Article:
happy studentsOverview

Our world is filled with exciting tools and resources.

Young people are talkative, energized, and excited about the world beyond school.

Let's explore ways to get them engaged with learning inside school too!

We can bring social studies alive by exploring authentic resources with students.

Try It!
Does my great aunt Laura (below right) remind you of Miss Gulch (wicked witch below left) from Wizard of Oz? Why do they look alike?

Miss GulchGreat Aunt Laura

The key to success is collaboration among administrators, librarians, and classroom teachers.

With the introduction of the Common Core State Standards, history and social studies are in the spotlight. The standards stress inquiry, primary sources, and informational reading. This workshop will explore each of these areas.

Explore the following areas on this page including focus, historical thinking and inquiry, teacher blogs, starting points, organizers, personal collection, and resources.


focusIn Focus: Elevating the Essentials to Radically Improve Student Learning, Mike Schmocker recommends three core elements to improve learning:

Schmocker describes the importance of simplicity, clarity, and priority in teaching and learning.

This seems simple until we thinking about the real-world of teaching and learning.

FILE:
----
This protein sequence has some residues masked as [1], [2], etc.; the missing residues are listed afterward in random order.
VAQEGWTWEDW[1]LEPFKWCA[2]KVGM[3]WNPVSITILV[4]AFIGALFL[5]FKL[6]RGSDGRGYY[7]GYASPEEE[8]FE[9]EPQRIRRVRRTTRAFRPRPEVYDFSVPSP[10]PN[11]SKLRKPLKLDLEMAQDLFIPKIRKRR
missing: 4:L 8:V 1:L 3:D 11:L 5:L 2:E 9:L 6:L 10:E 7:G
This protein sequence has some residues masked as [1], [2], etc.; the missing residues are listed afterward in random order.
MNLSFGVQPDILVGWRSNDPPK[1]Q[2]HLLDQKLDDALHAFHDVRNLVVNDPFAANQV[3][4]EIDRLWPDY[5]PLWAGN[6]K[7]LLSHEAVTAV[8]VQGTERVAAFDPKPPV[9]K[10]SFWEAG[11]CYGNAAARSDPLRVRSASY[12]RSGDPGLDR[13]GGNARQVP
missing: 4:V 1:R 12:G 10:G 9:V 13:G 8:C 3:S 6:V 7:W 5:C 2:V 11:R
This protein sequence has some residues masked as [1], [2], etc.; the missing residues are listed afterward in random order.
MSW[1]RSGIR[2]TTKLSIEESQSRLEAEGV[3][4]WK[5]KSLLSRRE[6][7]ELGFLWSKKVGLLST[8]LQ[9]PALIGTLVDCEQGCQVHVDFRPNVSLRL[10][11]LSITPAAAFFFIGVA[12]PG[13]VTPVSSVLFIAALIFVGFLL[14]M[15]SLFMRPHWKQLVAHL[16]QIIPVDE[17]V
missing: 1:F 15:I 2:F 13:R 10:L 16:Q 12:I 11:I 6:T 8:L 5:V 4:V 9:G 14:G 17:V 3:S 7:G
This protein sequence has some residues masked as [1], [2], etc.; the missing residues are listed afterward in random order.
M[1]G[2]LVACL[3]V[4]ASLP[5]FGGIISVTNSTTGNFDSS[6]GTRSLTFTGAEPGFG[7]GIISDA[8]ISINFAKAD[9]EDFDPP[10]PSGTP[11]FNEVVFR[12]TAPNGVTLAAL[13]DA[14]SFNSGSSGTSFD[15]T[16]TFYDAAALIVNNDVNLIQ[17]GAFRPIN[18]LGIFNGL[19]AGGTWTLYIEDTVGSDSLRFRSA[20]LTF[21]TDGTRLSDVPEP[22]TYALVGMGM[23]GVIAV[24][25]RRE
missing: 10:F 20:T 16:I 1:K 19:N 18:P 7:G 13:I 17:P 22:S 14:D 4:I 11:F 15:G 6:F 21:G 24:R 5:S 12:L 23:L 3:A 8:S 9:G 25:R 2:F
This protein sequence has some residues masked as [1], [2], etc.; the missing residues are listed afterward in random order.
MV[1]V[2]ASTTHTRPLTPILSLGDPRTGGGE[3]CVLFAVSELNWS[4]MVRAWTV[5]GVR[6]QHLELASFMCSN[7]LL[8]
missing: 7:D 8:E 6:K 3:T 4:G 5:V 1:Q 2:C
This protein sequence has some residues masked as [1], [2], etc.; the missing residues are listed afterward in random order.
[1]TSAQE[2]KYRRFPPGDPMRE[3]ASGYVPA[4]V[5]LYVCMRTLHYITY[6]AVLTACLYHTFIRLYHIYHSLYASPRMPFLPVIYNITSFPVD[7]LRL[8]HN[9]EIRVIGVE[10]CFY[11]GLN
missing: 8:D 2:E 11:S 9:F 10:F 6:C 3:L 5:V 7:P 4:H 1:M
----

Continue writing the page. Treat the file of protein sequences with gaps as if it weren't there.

Try It!
What do you see as the major barriers to "focus"?
What are the real-world frustrations of authentic literacy?

Historical Thinking and Inquiry

Historical thinking involves the application of a set of analysis and argument skills needed to successfully study history. Students must be able to apply reasoning skills regardless of the type of inquiry.

Mandell and Malone (2008, 1) state that "history is a discipline: a way of thinking that encourages students to analyze historical evidence, evaluate it, and then demonstrate their understanding of that evidence. Teaching and learning history requires repeated practice with these essential elements of the discipline."

Historical inquiry is an active process that involves asking deep questions, analyzing sources, developing arguments based on evidence, and drawing conclusions.

Students need skills in historical thinking and information inquiry.

Try It!
Our job is to provide authentic, engaging primary sources for students to analyze like the Letter from Jackie Robinson to President Eisenhower (1958). The National Archives has a lesson associated with this and other Jackie Robinson documents.
Do you think this document would be of interest to students? Why or why not?
What are the characteristics of a primary source document that is useful in teaching but also engaging for learners?

Social studies teachers and librarians have complementary skills that can be used to address these two areas. The key is helping students develop skills in historical thinking.


The photo above was featured at Wikimedia Commons.

Try It!
What skills do you have as a teacher of historical thinking or information inquiry?
What do you want students to be able to do and talk about regarding primary sources?
Why is historical thinking important in teaching and learning?

Combine your professional skills along with professional resources and models. Mandell and Malone (2008) developed a model for thinking like a historian. Print out the Thinking Like a Historian model that contains a framework and questions - Part 1, Part 2.